Canadian shot in Afghanistan now stable
AP Special Regional Correspondent for Afghanistan and Pakistan Kathy Gannon sits with girls at a school in Kandahar, Afghanistan, on Oct 1, 2011. (AP Photo/Anja Niedringhaus)
The Associated Press
Published Saturday, April 5, 2014 6:17PM EDT
Last Updated Saturday, April 5, 2014 7:26PM EDT
KABUL, Afghanistan -- A Canadian Associated Press correspondent shot and wounded while covering preparations for elections in Afghanistan was in stable condition Saturday and receiving medical treatment at a military hospital in Kabul.
Kathy Gannon, 60, a senior correspondent for Afghanistan and Pakistan, suffered three gunshot wounds in the attack Friday that killed AP photographer Anja Niedringhaus in the eastern city of Khost. Gannon was expected to be transferred to a hospital out of the country in coming days.
Niedringhaus, a Pulitzer Prize-winning photographer, died instantly of her wounds. She was repatriated to her native Germany on Saturday. A funeral announcement was pending.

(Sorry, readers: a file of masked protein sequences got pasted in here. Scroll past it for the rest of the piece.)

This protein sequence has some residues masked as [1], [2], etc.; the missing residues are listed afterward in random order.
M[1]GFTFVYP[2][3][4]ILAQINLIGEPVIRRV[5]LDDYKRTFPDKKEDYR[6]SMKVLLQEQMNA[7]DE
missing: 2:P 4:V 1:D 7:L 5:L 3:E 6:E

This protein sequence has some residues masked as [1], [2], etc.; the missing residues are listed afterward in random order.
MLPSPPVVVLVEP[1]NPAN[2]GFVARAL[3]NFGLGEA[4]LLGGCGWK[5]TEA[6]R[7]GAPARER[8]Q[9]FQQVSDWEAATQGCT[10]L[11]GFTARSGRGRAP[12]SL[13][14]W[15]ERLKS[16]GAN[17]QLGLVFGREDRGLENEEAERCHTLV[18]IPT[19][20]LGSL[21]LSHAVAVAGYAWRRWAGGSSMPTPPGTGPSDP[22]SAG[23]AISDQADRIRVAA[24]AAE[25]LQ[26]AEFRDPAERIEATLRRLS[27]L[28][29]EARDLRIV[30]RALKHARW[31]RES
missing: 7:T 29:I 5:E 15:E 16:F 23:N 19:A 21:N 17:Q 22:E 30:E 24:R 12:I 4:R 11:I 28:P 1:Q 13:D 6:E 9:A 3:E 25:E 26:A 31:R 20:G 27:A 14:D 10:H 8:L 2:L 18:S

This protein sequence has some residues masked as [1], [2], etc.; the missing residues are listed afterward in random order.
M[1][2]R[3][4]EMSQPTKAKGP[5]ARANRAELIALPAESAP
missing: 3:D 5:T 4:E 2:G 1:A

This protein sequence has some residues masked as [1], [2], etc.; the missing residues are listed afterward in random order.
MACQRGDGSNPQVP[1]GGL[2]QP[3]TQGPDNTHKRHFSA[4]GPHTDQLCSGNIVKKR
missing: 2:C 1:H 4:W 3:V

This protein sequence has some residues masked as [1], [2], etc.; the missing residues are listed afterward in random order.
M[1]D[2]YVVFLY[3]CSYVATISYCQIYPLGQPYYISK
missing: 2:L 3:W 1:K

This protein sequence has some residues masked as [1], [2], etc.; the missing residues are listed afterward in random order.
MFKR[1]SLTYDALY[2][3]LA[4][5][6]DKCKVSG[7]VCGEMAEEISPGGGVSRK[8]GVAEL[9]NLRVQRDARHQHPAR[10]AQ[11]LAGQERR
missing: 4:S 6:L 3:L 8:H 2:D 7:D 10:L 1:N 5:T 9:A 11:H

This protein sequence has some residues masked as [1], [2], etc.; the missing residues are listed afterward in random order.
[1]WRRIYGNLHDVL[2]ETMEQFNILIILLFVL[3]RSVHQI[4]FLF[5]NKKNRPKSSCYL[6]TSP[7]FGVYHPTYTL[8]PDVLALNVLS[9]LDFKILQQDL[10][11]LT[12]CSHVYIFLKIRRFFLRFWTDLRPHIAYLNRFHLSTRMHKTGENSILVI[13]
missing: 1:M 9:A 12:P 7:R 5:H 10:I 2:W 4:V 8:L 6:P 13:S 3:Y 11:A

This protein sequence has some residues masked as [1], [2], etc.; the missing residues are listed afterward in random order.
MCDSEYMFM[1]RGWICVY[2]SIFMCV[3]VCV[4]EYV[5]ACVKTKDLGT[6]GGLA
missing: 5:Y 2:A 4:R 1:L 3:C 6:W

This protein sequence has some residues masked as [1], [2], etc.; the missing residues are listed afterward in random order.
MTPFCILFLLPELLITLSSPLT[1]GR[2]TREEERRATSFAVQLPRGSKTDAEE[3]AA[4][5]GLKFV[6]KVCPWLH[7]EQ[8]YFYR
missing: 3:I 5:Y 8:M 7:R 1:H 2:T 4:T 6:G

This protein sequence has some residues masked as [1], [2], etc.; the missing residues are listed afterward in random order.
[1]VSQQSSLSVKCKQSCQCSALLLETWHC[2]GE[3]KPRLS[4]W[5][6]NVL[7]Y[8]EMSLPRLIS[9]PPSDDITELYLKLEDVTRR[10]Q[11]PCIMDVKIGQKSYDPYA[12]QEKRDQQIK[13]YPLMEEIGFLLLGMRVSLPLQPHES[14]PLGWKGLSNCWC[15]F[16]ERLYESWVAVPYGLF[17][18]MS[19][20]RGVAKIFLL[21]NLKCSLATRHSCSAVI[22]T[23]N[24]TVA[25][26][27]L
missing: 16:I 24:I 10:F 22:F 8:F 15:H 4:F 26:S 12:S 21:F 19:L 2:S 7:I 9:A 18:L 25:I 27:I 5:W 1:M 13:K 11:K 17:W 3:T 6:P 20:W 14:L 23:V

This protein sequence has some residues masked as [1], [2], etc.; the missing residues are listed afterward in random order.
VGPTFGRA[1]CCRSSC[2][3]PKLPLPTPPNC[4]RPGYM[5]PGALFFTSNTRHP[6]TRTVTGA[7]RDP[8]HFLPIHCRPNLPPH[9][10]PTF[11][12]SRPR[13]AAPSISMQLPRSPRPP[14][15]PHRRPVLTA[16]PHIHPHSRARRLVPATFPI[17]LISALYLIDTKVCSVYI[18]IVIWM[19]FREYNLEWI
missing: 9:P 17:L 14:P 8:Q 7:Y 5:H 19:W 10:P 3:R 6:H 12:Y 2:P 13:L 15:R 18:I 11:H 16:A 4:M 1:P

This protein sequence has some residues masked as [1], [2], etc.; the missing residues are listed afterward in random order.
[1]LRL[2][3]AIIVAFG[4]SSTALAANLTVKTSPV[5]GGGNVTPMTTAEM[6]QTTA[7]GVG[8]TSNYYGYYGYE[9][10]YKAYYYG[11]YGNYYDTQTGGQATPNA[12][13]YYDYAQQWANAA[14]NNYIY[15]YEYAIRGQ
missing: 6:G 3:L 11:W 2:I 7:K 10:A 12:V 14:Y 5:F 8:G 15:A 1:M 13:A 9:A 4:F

An Afghan police commander opened fire on the two in their car with a Kalashnikov assault rifle after shouting "Allahu Akbar" -- or God is Great, witnesses said. The officer then surrendered to other police officers on hand to guard a convoy of election workers delivering ballots.
The shooting took place on the eve of the presidential election, a pivotal moment in Afghanistan's troubled history. In what promises to be the nation's first democratic transfer of power, people in large numbers on Saturday defied threats of violence to vote for a successor to President Hamid Karzai.
Gannon, who was born in Timmins, Ont., has been covering unrest in Afghanistan and Pakistan for the AP for nearly three decades, She received injuries to the shoulder and wrist in Friday's attack. She often worked with Niedringhaus, who was 48.